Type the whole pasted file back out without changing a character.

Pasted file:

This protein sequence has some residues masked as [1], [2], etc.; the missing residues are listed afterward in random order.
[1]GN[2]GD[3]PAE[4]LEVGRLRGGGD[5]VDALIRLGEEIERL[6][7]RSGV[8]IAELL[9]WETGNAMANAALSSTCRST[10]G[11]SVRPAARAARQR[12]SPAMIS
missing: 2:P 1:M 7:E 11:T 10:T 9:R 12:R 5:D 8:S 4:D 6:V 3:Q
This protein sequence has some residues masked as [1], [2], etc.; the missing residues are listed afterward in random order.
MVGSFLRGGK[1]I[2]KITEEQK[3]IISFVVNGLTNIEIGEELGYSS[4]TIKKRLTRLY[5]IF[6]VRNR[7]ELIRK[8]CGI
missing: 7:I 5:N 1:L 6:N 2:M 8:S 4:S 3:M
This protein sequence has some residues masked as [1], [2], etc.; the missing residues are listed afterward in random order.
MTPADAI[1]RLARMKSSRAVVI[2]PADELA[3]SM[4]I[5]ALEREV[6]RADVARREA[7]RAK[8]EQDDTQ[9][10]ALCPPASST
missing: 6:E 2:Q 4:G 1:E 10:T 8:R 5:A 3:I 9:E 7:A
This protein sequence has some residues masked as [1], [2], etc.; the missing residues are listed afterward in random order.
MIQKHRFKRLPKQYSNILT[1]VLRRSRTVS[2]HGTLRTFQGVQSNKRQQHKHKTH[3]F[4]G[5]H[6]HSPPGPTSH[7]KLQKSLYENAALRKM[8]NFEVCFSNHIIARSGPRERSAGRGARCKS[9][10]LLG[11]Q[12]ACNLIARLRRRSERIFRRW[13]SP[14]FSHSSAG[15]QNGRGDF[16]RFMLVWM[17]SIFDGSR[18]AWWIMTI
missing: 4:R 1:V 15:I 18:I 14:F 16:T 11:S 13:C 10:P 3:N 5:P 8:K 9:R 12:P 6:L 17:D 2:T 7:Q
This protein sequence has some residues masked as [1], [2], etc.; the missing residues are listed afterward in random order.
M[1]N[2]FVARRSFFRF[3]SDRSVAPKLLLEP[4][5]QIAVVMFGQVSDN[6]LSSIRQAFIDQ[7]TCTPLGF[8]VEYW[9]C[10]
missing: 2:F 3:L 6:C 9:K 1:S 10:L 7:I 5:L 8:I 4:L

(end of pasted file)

This protein sequence has some residues masked as [1], [2], etc.; the missing residues are listed afterward in random order.
[1]GN[2]GD[3]PAE[4]LEVGRLRGGGD[5]VDALIRLGEEIERL[6][7]RSGV[8]IAELL[9]WETGNAMANAALSSTCRST[10]G[11]SVRPAARAARQR[12]SPAMIS
missing: 2:P 1:M 7:E 11:T 10:T 9:R 12:R 5:D 8:S 4:D 6:V 3:Q
This protein sequence has some residues masked as [1], [2], etc.; the missing residues are listed afterward in random order.
MVGSFLRGGK[1]I[2]KITEEQK[3]IISFVVNGLTNIEIGEELGYSS[4]TIKKRLTRLY[5]IF[6]VRNR[7]ELIRK[8]CGI
missing: 7:I 5:N 1:L 6:N 2:M 8:S 4:S 3:M
This protein sequence has some residues masked as [1], [2], etc.; the missing residues are listed afterward in random order.
MTPADAI[1]RLARMKSSRAVVI[2]PADELA[3]SM[4]I[5]ALEREV[6]RADVARREA[7]RAK[8]EQDDTQ[9][10]ALCPPASST
missing: 6:E 2:Q 4:G 1:E 10:T 8:R 5:A 3:I 9:E 7:A
This protein sequence has some residues masked as [1], [2], etc.; the missing residues are listed afterward in random order.
MIQKHRFKRLPKQYSNILT[1]VLRRSRTVS[2]HGTLRTFQGVQSNKRQQHKHKTH[3]F[4]G[5]H[6]HSPPGPTSH[7]KLQKSLYENAALRKM[8]NFEVCFSNHIIARSGPRERSAGRGARCKS[9][10]LLG[11]Q[12]ACNLIARLRRRSERIFRRW[13]SP[14]FSHSSAG[15]QNGRGDF[16]RFMLVWM[17]SIFDGSR[18]AWWIMTI
missing: 4:R 1:V 15:I 18:I 14:F 16:T 11:S 13:C 10:P 3:N 5:P 8:K 9:R 12:P 6:L 17:D 2:T 7:Q
This protein sequence has some residues masked as [1], [2], etc.; the missing residues are listed afterward in random order.
M[1]N[2]FVARRSFFRF[3]SDRSVAPKLLLEP[4][5]QIAVVMFGQVSDN[6]LSSIRQAFIDQ[7]TCTPLGF[8]VEYW[9]C[10]
missing: 2:F 3:L 6:C 9:K 1:S 10:L 7:I 5:L 8:I 4:L